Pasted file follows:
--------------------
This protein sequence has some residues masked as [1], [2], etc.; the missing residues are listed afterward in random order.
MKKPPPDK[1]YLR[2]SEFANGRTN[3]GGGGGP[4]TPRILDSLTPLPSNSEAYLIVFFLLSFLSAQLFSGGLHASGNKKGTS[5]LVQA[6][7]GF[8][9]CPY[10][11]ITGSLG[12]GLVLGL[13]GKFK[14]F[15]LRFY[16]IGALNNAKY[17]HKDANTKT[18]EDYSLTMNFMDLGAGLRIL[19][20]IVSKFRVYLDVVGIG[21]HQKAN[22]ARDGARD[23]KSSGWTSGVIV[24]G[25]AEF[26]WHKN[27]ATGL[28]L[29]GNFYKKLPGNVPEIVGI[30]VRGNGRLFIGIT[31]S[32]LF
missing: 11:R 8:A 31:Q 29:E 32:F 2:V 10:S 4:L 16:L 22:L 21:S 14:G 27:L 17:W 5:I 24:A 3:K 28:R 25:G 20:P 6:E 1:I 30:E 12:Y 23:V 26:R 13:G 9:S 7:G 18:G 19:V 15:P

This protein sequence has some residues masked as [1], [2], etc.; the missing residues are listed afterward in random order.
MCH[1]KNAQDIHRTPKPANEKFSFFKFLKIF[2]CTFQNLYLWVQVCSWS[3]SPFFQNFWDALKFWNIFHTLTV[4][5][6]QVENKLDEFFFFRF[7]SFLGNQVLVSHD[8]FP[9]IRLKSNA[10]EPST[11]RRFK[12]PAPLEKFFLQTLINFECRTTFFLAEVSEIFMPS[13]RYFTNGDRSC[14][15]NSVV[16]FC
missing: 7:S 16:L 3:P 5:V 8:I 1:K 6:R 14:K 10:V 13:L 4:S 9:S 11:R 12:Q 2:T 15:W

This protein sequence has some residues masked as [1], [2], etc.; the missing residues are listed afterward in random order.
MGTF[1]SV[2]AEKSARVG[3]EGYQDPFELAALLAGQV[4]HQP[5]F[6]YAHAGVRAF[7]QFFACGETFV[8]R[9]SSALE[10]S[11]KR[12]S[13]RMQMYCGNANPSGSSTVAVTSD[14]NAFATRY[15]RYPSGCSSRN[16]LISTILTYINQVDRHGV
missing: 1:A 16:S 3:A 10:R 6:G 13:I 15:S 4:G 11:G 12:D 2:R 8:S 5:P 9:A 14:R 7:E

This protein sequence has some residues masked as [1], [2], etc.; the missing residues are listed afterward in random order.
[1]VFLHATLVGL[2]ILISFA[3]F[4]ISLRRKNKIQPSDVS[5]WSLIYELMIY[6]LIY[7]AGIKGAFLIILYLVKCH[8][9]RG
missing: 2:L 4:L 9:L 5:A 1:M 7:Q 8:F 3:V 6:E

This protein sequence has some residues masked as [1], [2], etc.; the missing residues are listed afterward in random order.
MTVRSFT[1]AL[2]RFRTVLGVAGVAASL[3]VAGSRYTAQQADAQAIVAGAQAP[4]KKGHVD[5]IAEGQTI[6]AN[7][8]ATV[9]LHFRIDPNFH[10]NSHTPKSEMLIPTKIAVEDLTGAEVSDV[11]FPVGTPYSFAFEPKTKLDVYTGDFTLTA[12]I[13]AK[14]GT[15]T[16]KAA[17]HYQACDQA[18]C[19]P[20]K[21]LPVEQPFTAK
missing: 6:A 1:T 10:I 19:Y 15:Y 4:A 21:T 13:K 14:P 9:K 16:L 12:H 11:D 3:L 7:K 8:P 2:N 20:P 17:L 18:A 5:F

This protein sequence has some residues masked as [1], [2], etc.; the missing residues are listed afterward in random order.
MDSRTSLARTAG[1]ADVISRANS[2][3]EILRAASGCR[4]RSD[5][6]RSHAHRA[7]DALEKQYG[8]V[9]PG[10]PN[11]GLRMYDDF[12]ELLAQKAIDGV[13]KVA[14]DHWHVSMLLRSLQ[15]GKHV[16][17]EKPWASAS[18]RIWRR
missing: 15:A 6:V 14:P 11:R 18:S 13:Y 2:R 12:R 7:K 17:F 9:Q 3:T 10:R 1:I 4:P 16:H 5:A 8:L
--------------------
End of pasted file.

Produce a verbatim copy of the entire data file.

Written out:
This protein sequence has some residues masked as [1], [2], etc.; the missing residues are listed afterward in random order.
MKKPPPDK[1]YLR[2]SEFANGRTN[3]GGGGGP[4]TPRILDSLTPLPSNSEAYLIVFFLLSFLSAQLFSGGLHASGNKKGTS[5]LVQA[6][7]GF[8][9]CPY[10][11]ITGSLG[12]GLVLGL[13]GKFK[14]F[15]LRFY[16]IGALNNAKY[17]HKDANTKT[18]EDYSLTMNFMDLGAGLRIL[19][20]IVSKFRVYLDVVGIG[21]HQKAN[22]ARDGARD[23]KSSGWTSGVIV[24]G[25]AEF[26]WHKN[27]ATGL[28]L[29]GNFYKKLPGNVPEIVGI[30]VRGNGRLFIGIT[31]S[32]LF
missing: 11:R 8:A 31:Q 29:E 32:F 2:V 10:S 4:L 16:L 22:L 21:S 14:G 27:L 17:W 5:I 24:A 3:K 28:R 25:G 20:P 6:E 1:I 30:E 12:Y 23:V 26:R 13:G 9:S 7:G 18:G 19:V 15:P

This protein sequence has some residues masked as [1], [2], etc.; the missing residues are listed afterward in random order.
MCH[1]KNAQDIHRTPKPANEKFSFFKFLKIF[2]CTFQNLYLWVQVCSWS[3]SPFFQNFWDALKFWNIFHTLTV[4][5][6]QVENKLDEFFFFRF[7]SFLGNQVLVSHD[8]FP[9]IRLKSNA[10]EPST[11]RRFK[12]PAPLEKFFLQTLINFECRTTFFLAEVSEIFMPS[13]RYFTNGDRSC[14][15]NSVV[16]FC
missing: 7:S 16:L 3:P 5:V 8:I 1:K 6:R 14:K 10:V 13:L 4:S 9:S 11:R 12:Q 2:T 15:W

This protein sequence has some residues masked as [1], [2], etc.; the missing residues are listed afterward in random order.
MGTF[1]SV[2]AEKSARVG[3]EGYQDPFELAALLAGQV[4]HQP[5]F[6]YAHAGVRAF[7]QFFACGETFV[8]R[9]SSALE[10]S[11]KR[12]S[13]RMQMYCGNANPSGSSTVAVTSD[14]NAFATRY[15]RYPSGCSSRN[16]LISTILTYINQVDRHGV
missing: 1:A 16:S 3:A 10:R 6:G 13:I 15:S 4:G 11:G 12:D 2:R 8:S 5:P 9:A 14:R 7:E

This protein sequence has some residues masked as [1], [2], etc.; the missing residues are listed afterward in random order.
[1]VFLHATLVGL[2]ILISFA[3]F[4]ISLRRKNKIQPSDVS[5]WSLIYELMIY[6]LIY[7]AGIKGAFLIILYLVKCH[8][9]RG
missing: 2:L 4:L 9:L 5:A 1:M 7:Q 8:F 3:V 6:E

This protein sequence has some residues masked as [1], [2], etc.; the missing residues are listed afterward in random order.
MTVRSFT[1]AL[2]RFRTVLGVAGVAASL[3]VAGSRYTAQQADAQAIVAGAQAP[4]KKGHVD[5]IAEGQTI[6]AN[7][8]ATV[9]LHFRIDPNFH[10]NSHTPKSEMLIPTKIAVEDLTGAEVSDV[11]FPVGTPYSFAFEPKTKLDVYTGDFTLTA[12]I[13]AK[14]GT[15]T[16]KAA[17]HYQACDQA[18]C[19]P[20]K[21]LPVEQPFTAK
missing: 6:A 1:T 10:I 19:Y 15:Y 4:A 21:T 13:K 14:P 9:K 16:L 12:H 11:D 3:L 7:K 8:P 2:N 20:P 17:L 18:A 5:F

This protein sequence has some residues masked as [1], [2], etc.; the missing residues are listed afterward in random order.
MDSRTSLARTAG[1]ADVISRANS[2][3]EILRAASGCR[4]RSD[5][6]RSHAHRA[7]DALEKQYG[8]V[9]PG[10]PN[11]GLRMYDDF[12]ELLAQKAIDGV[13]KVA[14]DHWHVSMLLRSLQ[15]GKHV[16][17]EKPWASAS[18]RIWRR
missing: 15:A 6:V 14:P 11:R 18:S 13:Y 2:R 12:R 7:K 17:F 9:Q 3:T 10:R 1:I 4:P 16:H 5:A 8:L